Shocking data shows elderly Brits waiting more than 24 hours in A&E – check your hospital

Shocking new data has laid bare the cost of NHS pressures in England as more than 100,000 elderly patients were left waiting over 24 hours at A&E before being admitted to hospital last year. Figures from Freedom of Information requests obtained by the Liberal Democrats revealed a 10-fold increase in waiting times for patients aged over 65 in just a five year period.

In 2019, a total of 10,344 over-65s had to wait more than 24 hours in A&E before being admitted to hospital. This rose to a staggering 102,679 in 2023.

Lib Dem leader Ed Davey branded the findings “terrifying” and “appalling”, calling for more hospital beds and a “long-term” solution to the social care crisis.

But the NHS has responded stating it was under “significant demand” in 2023, and said its emergency care recovery plan has delivered “progress” for patients.

The worsening situation was similar for non-elderly patients too.

A total of 153,356 patients of all ages had to wait over 24-hours in A&E in 2023 at the 20 trusts that responded to the FOI requests.

That is almost 10-times higher than the 15,440 patients in 2019.

The biggest difference can be seen between 2021 and 2022 when the number of patients waiting over 24-hours in A&E shot up.

In 2021 a total of 17,958 patients of all ages had to wait over a day compared to 131,928 in 2022.

However, over-65s were far more likely to have to wait over 24-hours to be admitted than younger patients.

Just over two-thirds (67 percent) of patients who waited over a day to be admitted were over the age of 65.

Compared to the rest of the country, patients attending East Kent Hospitals University Trust were the worst affected.

The trust had the highest number of patients waiting over a day to be admitted last year – 14,394.

This was followed by Liverpool University Hospitals Trust with 13,283, and University Hospitals Birmingham with 8,665.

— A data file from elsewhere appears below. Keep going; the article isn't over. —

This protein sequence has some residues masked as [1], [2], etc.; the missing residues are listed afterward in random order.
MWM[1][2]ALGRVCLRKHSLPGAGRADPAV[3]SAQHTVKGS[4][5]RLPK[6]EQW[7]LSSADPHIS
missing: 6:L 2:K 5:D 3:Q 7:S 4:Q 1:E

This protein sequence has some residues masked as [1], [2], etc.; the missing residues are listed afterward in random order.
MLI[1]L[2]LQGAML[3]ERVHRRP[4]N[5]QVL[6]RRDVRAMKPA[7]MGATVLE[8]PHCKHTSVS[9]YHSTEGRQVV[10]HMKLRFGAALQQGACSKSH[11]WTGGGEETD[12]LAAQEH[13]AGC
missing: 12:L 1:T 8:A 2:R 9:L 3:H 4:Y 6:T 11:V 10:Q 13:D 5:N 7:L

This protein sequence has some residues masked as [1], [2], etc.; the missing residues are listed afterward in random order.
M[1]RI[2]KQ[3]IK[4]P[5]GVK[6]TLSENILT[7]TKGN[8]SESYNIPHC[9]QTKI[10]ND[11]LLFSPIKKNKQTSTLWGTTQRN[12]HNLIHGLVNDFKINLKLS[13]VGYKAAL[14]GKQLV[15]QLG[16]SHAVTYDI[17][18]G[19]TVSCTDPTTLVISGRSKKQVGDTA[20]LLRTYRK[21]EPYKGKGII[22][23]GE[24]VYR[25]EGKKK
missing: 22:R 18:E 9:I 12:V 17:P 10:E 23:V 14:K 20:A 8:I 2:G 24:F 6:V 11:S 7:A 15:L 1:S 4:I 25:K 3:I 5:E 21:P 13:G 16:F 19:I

In total only 70 hospital trusts in England, out of 229, responded to the FOI requests meaning the overall figures could be much higher.

You can find out the data for your local trust by searching this table below:

Commenting on the findings, Liberal Democrat leader Ed Davey said: “It is appalling that so many elderly and vulnerable people are being forced to put up with these terrifying waits, as our health service teeters on the brink.

“Behind each one of these figures is a story of someone waiting in pain, worried sick about getting the care they need.

“These numbers expose the reckless damage done by this Conservative Government’s neglect of the NHS and care.

“We desperately need more hospital beds and a long-term solution to the social care crisis, to end these devastating A&E delays.”

In response, an NHS spokesperson said: “Last year NHS staff contended with significant demand – 393,000 more A&E attendances and 217,000 more emergency admissions compared to 2022 – on top of unprecedented industrial action, high bed occupancy and the usual pressure caused by seasonal illness including Covid and flu.

“Despite these pressures, our urgent and emergency care recovery plan has delivered significant progress for patients – alongside increasing capacity including extra beds and ambulances, the NHS has expanded the use of innovative measures like same-day emergency care to help avoid overnight admissions from A&E, and treating people closer to home to get them the care they need without a trip to hospital, through expanded falls services, community response services and our world-leading virtual ward programme.”

Of the trusts that responded, Sheffield Children’s, Northumbria Healthcare and Alder Hey Children’s had the fewest number of patients waiting over 24 hours with zero.


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